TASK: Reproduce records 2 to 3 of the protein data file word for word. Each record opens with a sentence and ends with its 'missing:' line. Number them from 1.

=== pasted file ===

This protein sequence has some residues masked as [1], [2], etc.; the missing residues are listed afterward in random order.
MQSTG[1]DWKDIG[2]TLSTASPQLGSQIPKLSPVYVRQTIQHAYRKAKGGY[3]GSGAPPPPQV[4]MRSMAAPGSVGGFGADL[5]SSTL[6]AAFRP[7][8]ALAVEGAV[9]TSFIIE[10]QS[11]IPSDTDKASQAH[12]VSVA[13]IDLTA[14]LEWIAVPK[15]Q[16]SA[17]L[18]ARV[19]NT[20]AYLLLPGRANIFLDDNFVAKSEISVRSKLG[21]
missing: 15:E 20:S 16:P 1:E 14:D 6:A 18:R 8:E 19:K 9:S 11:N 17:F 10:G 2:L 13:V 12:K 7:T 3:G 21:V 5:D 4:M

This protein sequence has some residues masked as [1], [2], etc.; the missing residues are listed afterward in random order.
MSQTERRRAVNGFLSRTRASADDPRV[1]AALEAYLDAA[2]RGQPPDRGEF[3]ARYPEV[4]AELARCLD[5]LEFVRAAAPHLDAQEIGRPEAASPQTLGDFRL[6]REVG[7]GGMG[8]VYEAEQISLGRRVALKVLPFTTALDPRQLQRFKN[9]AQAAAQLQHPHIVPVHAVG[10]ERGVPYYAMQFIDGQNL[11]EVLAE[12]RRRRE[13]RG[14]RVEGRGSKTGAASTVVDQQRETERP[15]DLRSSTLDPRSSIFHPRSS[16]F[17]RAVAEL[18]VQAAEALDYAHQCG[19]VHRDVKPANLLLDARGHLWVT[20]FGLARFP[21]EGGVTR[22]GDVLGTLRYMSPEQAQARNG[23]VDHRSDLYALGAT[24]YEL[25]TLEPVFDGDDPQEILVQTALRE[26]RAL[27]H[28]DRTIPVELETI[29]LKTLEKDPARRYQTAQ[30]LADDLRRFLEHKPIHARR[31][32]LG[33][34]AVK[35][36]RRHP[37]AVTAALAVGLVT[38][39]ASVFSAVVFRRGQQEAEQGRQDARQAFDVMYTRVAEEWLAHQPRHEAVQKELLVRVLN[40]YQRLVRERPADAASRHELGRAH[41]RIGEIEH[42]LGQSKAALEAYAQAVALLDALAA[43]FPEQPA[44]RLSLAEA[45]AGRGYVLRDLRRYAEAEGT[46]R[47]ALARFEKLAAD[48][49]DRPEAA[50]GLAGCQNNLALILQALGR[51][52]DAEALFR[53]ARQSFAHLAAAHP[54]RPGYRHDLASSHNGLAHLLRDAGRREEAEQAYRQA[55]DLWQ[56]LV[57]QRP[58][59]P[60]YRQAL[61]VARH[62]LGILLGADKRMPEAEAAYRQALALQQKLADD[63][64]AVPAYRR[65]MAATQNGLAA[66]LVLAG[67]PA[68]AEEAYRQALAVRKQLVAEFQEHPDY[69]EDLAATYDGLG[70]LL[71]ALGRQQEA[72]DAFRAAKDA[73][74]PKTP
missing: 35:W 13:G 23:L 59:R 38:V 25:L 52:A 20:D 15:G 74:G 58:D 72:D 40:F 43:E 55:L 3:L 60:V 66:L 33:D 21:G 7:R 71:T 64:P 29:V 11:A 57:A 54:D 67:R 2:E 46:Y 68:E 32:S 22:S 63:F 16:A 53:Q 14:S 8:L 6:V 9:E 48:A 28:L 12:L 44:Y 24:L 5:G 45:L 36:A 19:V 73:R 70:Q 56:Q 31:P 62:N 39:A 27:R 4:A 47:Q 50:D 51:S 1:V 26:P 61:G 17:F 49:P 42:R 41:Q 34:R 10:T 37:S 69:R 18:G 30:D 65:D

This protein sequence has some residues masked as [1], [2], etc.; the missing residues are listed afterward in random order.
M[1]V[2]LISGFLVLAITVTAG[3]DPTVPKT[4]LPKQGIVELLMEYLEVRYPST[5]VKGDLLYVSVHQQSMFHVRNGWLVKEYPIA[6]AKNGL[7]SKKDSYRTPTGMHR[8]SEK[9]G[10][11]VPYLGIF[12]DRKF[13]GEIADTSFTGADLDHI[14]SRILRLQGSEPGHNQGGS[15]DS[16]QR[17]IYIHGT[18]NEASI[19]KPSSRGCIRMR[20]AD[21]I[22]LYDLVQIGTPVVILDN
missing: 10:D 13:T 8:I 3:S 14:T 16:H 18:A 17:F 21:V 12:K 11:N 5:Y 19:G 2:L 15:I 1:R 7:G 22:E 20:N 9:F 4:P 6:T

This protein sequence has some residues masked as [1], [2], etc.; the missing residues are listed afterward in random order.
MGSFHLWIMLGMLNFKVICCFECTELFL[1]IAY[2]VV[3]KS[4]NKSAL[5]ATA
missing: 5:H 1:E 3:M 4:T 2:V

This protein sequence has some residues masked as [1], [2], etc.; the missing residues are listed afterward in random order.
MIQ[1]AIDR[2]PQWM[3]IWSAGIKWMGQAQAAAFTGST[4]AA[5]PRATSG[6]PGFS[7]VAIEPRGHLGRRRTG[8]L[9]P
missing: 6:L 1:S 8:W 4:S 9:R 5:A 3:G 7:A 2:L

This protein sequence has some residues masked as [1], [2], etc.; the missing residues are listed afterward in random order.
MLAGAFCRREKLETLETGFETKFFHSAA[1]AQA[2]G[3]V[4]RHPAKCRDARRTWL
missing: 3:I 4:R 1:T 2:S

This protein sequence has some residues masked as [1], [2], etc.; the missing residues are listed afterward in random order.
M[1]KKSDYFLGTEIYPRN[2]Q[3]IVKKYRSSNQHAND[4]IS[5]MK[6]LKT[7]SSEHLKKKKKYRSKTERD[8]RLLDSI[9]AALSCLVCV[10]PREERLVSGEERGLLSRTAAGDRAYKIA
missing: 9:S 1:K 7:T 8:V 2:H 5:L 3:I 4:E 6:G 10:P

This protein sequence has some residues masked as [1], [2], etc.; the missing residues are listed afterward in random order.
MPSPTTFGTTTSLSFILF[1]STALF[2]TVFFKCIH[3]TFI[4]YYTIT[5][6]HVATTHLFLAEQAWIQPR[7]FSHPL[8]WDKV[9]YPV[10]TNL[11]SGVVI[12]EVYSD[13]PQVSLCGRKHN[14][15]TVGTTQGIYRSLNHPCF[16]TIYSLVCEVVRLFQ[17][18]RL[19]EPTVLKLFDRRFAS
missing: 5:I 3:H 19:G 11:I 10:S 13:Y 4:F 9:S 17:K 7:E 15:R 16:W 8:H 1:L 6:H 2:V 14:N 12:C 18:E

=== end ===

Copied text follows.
This protein sequence has some residues masked as [1], [2], etc.; the missing residues are listed afterward in random order.
MSQTERRRAVNGFLSRTRASADDPRV[1]AALEAYLDAA[2]RGQPPDRGEF[3]ARYPEV[4]AELARCLD[5]LEFVRAAAPHLDAQEIGRPEAASPQTLGDFRL[6]REVG[7]GGMG[8]VYEAEQISLGRRVALKVLPFTTALDPRQLQRFKN[9]AQAAAQLQHPHIVPVHAVG[10]ERGVPYYAMQFIDGQNL[11]EVLAE[12]RRRRE[13]RG[14]RVEGRGSKTGAASTVVDQQRETERP[15]DLRSSTLDPRSSIFHPRSS[16]F[17]RAVAEL[18]VQAAEALDYAHQCG[19]VHRDVKPANLLLDARGHLWVT[20]FGLARFP[21]EGGVTR[22]GDVLGTLRYMSPEQAQARNG[23]VDHRSDLYALGAT[24]YEL[25]TLEPVFDGDDPQEILVQTALRE[26]RAL[27]H[28]DRTIPVELETI[29]LKTLEKDPARRYQTAQ[30]LADDLRRFLEHKPIHARR[31][32]LG[33][34]AVK[35][36]RRHP[37]AVTAALAVGLVT[38][39]ASVFSAVVFRRGQQEAEQGRQDARQAFDVMYTRVAEEWLAHQPRHEAVQKELLVRVLN[40]YQRLVRERPADAASRHELGRAH[41]RIGEIEH[42]LGQSKAALEAYAQAVALLDALAA[43]FPEQPA[44]RLSLAEA[45]AGRGYVLRDLRRYAEAEGT[46]R[47]ALARFEKLAAD[48][49]DRPEAA[50]GLAGCQNNLALILQALGR[51][52]DAEALFR[53]ARQSFAHLAAAHP[54]RPGYRHDLASSHNGLAHLLRDAGRREEAEQAYRQA[55]DLWQ[56]LV[57]QRP[58][59]P[60]YRQAL[61]VARH[62]LGILLGADKRMPEAEAAYRQALALQQKLADD[63][64]AVPAYRR[65]MAATQNGLAA[66]LVLAG[67]PA[68]AEEAYRQALAVRKQLVAEFQEHPDY[69]EDLAATYDGLG[70]LL[71]ALGRQQEA[72]DAFRAAKDA[73][74]PKTP
missing: 35:W 13:G 23:L 59:R 38:V 25:L 52:A 20:D 15:G 74:G 58:D 72:D 40:F 43:E 55:L 3:L 60:V 66:L 33:D 21:G 7:R 71:T 64:P 29:V 11:A 57:A 54:D 67:R 2:E 46:Y 68:E 32:S 22:S 63:F 16:A 53:Q 14:S 8:L 6:V 9:E 48:A 28:L 12:L 44:Y 24:L 5:G 45:L 36:A 19:V 73:R 70:Q 56:Q 31:P 62:N 39:A 27:R 4:A 47:Q 50:D 51:S 1:V 26:P 61:G 17:F 49:P 42:R 41:Q 34:R 10:T 37:S 69:R 18:G 30:D 65:D

This protein sequence has some residues masked as [1], [2], etc.; the missing residues are listed afterward in random order.
M[1]V[2]LISGFLVLAITVTAG[3]DPTVPKT[4]LPKQGIVELLMEYLEVRYPST[5]VKGDLLYVSVHQQSMFHVRNGWLVKEYPIA[6]AKNGL[7]SKKDSYRTPTGMHR[8]SEK[9]G[10][11]VPYLGIF[12]DRKF[13]GEIADTSFTGADLDHI[14]SRILRLQGSEPGHNQGGS[15]DS[16]QR[17]IYIHGT[18]NEASI[19]KPSSRGCIRMR[20]AD[21]I[22]LYDLVQIGTPVVILDN
missing: 10:D 13:T 8:I 3:S 14:T 16:H 18:A 17:F 21:V 12:K 11:N 5:Y 19:G 2:L 15:I 1:R 7:G 22:E 20:N 9:F 4:P 6:T